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Rustic scene

Theodor Helmbreker called Monsù Teodoro (Harlem 1633 - Rome 1696)

1680 - 1690
Flora Room
Oil on canvas
67 x 91 cm
Petraia 1911 no. 9

The subject of the 'open kitchen' was one of the most popular among the circle of Flemish artists who gathered in Rome in the 1720s and 1730s around Pieter van Laer, known as 'Bamboccio', a nickname from which the term 'Bamboccianti' was derived to indicate the artists of his circle and his later followers active in the second half of the 17th century, such as Theodor Helmbreker.

The scenes of everyday and popular life, often marked by poverty, became highly sought after by collectors, even outside Rome. This is the case of the Medici who, through their emissaries and correspondents, acquired a considerable number of works of a genre that drew inspiration from reality, encroaching on the taste of sketches. Our painting shows a moment in the preparation of a popular dinner to be held outdoors, near the ancient ruins of a Roman colonnade where a sort of cave has been used as an improvised kitchen. In the background a group of men are drinking while sitting at a table, while in the foreground some women are preparing and cleaning the copper basins that will be used to prepare the food. A cauldron is already on the fire, and the boy pointing to the hearth is ready to deliver the vegetables contained in the basket carried on his head. In the foreground children and farmyard animals, as well as the beggar sitting aside, evoke situations that must have been common in 17th-century Rome. Various kitchen utensils appear in the scene: a frying pan, a stone mortar, some tin plates, but the dominant presence is, as usual, that of the branches, omnipresent objects in all the kitchens of the time, whether popular or aristocratic.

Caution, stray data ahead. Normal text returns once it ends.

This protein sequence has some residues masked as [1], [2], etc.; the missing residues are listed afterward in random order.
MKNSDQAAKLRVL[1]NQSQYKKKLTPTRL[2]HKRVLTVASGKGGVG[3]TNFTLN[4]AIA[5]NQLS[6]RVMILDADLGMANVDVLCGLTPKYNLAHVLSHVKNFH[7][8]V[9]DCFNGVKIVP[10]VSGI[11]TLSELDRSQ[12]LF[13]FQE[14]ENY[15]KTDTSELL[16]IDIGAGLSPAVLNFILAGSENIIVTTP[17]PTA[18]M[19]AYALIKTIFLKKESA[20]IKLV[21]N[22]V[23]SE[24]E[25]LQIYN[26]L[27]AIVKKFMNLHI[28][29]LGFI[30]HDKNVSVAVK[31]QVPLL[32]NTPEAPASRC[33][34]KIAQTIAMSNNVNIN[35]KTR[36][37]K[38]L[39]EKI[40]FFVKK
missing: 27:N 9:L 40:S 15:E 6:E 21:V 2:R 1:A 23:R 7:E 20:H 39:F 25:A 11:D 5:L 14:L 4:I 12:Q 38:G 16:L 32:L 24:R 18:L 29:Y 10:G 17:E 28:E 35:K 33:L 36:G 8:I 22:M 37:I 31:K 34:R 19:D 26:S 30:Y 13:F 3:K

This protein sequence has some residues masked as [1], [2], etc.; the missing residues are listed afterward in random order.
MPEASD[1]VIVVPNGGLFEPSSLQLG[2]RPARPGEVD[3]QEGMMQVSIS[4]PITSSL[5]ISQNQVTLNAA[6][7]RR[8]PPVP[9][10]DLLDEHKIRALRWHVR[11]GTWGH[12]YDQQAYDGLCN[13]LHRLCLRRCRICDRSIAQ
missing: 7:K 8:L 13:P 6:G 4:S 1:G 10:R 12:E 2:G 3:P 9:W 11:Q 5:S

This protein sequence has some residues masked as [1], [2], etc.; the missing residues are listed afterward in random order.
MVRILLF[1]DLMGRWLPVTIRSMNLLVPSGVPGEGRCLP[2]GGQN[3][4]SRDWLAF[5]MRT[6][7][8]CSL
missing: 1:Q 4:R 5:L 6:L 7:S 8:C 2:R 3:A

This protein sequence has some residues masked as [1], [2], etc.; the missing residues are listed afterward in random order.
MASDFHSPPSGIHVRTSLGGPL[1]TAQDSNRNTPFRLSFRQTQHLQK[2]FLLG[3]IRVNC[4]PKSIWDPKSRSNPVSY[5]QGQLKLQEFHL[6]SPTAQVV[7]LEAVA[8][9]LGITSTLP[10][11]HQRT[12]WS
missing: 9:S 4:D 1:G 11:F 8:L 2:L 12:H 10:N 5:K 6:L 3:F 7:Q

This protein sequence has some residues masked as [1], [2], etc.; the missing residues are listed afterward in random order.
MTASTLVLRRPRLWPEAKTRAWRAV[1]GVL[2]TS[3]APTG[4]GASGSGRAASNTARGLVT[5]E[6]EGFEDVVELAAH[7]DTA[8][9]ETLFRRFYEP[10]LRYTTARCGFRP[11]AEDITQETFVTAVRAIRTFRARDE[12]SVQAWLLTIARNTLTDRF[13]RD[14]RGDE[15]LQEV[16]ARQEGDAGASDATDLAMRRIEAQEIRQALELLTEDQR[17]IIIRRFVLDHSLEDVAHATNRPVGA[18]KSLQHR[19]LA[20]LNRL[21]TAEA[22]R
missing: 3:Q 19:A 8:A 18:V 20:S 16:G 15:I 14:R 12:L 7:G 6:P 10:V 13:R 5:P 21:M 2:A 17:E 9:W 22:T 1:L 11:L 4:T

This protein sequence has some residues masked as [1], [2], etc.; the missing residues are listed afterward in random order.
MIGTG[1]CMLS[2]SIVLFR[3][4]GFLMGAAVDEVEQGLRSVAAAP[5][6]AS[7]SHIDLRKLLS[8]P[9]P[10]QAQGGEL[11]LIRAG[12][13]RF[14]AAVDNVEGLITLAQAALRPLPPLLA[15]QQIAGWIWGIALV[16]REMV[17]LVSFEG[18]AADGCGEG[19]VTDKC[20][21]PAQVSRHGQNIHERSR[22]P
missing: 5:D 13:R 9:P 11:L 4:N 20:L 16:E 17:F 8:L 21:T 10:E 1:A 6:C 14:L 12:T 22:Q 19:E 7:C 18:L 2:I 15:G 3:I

In 1705 Francesco Marucelli donated to the Grand Prince Ferdinando de' Medici, son of the Grand Duke Cosimo III, this painting of Helmbreker - or Monsù Teodoro, as he was commonly called in the Italian version of his name - which went to enrich the collection of small-format works gathered in one of the rooms on the first floor of the villa in Poggio a Caiano. From the 18th century the painting passed into the collections of the Palatina in Pitti Palace.





L. Laureati, Theodor Helmbreker, in G. Briganti – L. Trezzani – L. Laureati, “I Bamboccianti. Pittori della vita quotidiana a Roma nel Seicento”, pp. 341 - 348

Text by
Matilde Simari
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